Monday, March 5, 2012

Why the Rams Shouldn't Waver

Written By:  Anthony Bafaro

Jim Thomas caused a bit of quaking in the Rams’ community Sunday when he wrote an article suggesting that the Rams’ trade leverage for the 2nd overall pick may not be as strong as was once perceived.  I disagree. 

Any time you’re engaged in negotiations, you set your price and then vaunt the power of your position.  The goal is to convince your counterpart that they need the deal more than you do. The Rams got some early ammunition from the combine.  RG3 settled speculation about his height when he measured out at 6’2” and 3/8” (no quarterback under 6’2” has been drafted in the first round since Michael Vick in 2001).  He posted an impressive time of 4.41 seconds in the 40-yard dash and showed off his camera-savvy-smile and charisma in a series of interviews.  The Rams used that ammo to announce that they wanted a package similar to what the Chargers got for the rights to Eli Manning in 2004 (two 1st round  picks, a 3rd round pick, and a 5th round pick).  

The question now is whether the Rams have the leverage to hold their ground.  The Rams would certainly prefer to deal with the Browns or ‘Skins, as either trade would keep them in the top-six, where most experts believe the list of elite prospects ends (Luck, Griffin, Kalil, Blackmon, Claiborne, Richardson).  A deal with the Browns would be especially alluring, because it would almost certainly leave them in position to nab Oklahoma State WR Justin Blackmon.  However, the Browns and ‘Skins are not the only potential trade partners.  Thomas suggests that the Dolphins are reluctant, feeling scorned after losing Jeff Fisher to the Rams, but if they’re unable to land Matt Flynn or Peyton Manning, they would certainly swallow their pride and make a play for a potential game-changer of Griffin’s caliber.  Additionally, the Bills, Chiefs, Seahawks, Cardinals, Broncos, and even Eagles are all potential trade partners.  Each team has varying degrees of question-marks at the quarterback position, and the Bills, Chiefs, and Eagles all used one of their limited number of interviews on Griffin (okay, so each team is allowed a plentiful sixty interviews, but why waste one on someone you’re not interested in).

The Browns are more likely to maintain a meager offer than the Redskins.  I’ve questioned from the beginning whether the Browns had any real interest at all in Griffin.  It would be very un-Holmgren-like to give up a significant package to move up two spots in the draft, and with the departure of Peyton Hillis, it seems likely that the Browns would look to draft Trent Richardson with the fourth pick.  If they were seeking a quarterback in the draft, it makes more sense for them to move down from four, or up from twenty-two (at a much cheaper rate) to select Texas A&M quarterback Ryan Tannehill, a player many experts believe could have success in a West Coast Offense.  Lastly, don’t underestimate the Browns’ stubborn willingness to stay mediocre by investing another year of development in 2010 third-round-pick Colt Mccoy and/or taking a cap-conservative chance on free-agents Jason Campbell or Kyle Orton.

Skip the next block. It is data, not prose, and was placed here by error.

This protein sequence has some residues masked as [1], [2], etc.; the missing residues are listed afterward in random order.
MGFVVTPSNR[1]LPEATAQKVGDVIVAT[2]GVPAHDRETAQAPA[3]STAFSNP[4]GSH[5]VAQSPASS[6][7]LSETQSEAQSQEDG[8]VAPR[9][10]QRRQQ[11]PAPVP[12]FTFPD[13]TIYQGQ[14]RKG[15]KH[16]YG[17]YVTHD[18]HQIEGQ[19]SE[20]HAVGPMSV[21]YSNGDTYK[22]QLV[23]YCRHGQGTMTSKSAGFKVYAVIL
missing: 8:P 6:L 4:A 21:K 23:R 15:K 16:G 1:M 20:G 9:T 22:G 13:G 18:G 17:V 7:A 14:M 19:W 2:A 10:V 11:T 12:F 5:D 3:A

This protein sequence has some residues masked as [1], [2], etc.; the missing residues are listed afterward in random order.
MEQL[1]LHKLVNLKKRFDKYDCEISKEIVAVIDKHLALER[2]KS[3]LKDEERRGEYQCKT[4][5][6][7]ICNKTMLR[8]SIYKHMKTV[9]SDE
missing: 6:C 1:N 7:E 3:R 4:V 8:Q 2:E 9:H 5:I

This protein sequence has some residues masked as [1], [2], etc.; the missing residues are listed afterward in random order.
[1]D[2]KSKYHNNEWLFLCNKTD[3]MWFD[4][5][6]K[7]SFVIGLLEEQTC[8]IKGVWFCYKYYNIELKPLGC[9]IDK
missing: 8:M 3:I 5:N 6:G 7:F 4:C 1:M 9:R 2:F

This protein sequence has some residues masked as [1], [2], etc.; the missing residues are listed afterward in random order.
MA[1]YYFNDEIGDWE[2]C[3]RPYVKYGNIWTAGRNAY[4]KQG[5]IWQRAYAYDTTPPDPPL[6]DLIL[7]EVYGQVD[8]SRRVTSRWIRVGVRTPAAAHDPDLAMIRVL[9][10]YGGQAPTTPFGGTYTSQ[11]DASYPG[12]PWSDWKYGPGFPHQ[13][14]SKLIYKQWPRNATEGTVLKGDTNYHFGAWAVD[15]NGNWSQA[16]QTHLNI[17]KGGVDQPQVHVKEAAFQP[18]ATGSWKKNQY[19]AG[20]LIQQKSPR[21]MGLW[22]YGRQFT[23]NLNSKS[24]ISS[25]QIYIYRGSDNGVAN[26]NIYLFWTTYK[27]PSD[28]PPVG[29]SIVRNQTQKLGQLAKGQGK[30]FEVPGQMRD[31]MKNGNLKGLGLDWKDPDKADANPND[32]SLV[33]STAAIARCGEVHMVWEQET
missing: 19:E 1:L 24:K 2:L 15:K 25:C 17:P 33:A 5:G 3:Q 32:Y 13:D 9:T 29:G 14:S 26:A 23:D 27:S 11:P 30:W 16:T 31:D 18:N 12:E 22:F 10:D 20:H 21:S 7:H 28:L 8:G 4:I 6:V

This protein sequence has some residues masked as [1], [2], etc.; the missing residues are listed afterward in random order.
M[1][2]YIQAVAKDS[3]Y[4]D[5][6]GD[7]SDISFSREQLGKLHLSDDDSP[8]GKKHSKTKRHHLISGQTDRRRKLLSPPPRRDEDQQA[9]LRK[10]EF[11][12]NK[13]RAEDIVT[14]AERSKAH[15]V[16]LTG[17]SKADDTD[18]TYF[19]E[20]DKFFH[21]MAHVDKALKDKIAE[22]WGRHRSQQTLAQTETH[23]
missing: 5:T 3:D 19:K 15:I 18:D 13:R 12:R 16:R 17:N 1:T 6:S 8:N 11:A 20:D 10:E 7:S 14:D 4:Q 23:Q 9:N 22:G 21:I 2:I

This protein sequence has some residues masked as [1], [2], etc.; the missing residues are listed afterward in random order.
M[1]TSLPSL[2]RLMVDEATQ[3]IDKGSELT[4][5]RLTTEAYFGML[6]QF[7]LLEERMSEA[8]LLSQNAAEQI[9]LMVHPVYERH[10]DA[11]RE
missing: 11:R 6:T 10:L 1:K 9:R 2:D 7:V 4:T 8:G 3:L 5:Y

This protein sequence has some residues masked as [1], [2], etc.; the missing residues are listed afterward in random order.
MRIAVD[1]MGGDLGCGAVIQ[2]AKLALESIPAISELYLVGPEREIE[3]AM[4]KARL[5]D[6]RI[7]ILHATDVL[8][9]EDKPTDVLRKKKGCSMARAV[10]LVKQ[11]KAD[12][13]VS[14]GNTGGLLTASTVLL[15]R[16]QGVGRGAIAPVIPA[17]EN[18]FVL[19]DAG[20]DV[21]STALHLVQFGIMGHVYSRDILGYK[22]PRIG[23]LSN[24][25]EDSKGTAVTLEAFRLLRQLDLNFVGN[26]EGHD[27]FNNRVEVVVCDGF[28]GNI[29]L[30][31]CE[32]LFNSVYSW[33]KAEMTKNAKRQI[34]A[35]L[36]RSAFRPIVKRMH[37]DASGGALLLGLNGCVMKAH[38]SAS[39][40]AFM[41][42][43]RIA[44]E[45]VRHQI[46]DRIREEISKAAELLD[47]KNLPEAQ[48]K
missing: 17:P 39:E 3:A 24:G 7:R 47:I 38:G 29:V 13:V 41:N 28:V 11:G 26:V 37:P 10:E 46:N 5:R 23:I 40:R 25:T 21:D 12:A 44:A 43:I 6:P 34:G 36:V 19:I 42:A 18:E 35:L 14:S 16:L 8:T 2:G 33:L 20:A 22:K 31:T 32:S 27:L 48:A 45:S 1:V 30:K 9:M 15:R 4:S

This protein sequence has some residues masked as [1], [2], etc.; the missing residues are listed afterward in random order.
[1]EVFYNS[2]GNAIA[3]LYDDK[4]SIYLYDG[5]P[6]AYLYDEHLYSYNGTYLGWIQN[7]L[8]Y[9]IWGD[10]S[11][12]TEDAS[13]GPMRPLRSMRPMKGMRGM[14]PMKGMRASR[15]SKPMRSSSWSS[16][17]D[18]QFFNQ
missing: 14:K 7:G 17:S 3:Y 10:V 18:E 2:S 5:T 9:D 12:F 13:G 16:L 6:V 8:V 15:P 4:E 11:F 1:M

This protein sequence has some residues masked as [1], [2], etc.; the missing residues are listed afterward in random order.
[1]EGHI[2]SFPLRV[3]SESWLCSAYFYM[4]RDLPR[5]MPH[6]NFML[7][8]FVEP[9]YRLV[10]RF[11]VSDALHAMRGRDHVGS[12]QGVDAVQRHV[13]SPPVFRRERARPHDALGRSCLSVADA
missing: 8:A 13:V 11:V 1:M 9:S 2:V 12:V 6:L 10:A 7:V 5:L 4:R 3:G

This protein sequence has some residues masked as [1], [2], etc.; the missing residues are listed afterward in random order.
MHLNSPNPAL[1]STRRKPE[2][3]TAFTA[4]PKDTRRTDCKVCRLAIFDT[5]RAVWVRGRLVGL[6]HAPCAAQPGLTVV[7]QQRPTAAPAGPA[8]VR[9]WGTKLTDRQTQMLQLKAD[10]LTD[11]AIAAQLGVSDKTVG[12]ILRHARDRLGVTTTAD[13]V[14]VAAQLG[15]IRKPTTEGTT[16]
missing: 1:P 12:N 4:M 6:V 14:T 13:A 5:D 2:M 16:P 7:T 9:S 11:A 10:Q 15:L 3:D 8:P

The Redskins, on the other hand, have nowhere to run.  If Peyton Manning is healthy—and that’s a big “if”—he’ll be able to play anywhere he wants.  No one is going to convince me that he would choose the circus-act Redskins over the Dolphins, Jets, Broncos, Cardinals, etc., and beyond that, I don’t see Shanahan betting his head-coaching tenure on shoving a statue of a quarterback into his bootleg offense.  That leaves them with Rex Grossman, Matt Flynn (two career starts), or Kyle Orton--I don’t see Jason Campbell coming back.  Any of those decisions would result in the Washington fan-base setting fire to FedEx Field (assuming they beat owner Dan Snyder to the arsonist-punch).  Shanahan loves mobile quarterbacks and Dan Snyder loves star power.  RG3 is the only available option that gives them both.

All signs point to a trade with the Redskins.  It’s now a bluffing contest, each team pretending that they’d rather walk away than back down, and I believe the Rams are in a better position to walk away.  The Redskins are betting that the Rams won’t trade out of the “elite-six,” but if a better package surfaces from below--which could include players, not just picks--St. Louis could certainly use one of the many offensive lineman or defensive tackles projected to go in the mid to late first.  If the Redskins yield to a better offer, they’re left with nothing but the floor scraps of free agency. 

There’s no reason for the Rams to blink here, even through free agency.  There are not enough quality quarterbacks to fill all of the vacancies.  Whether it happens tomorrow or on draft-day, the Redskins will pay the asking price.  They have what we want, but we have what they need.

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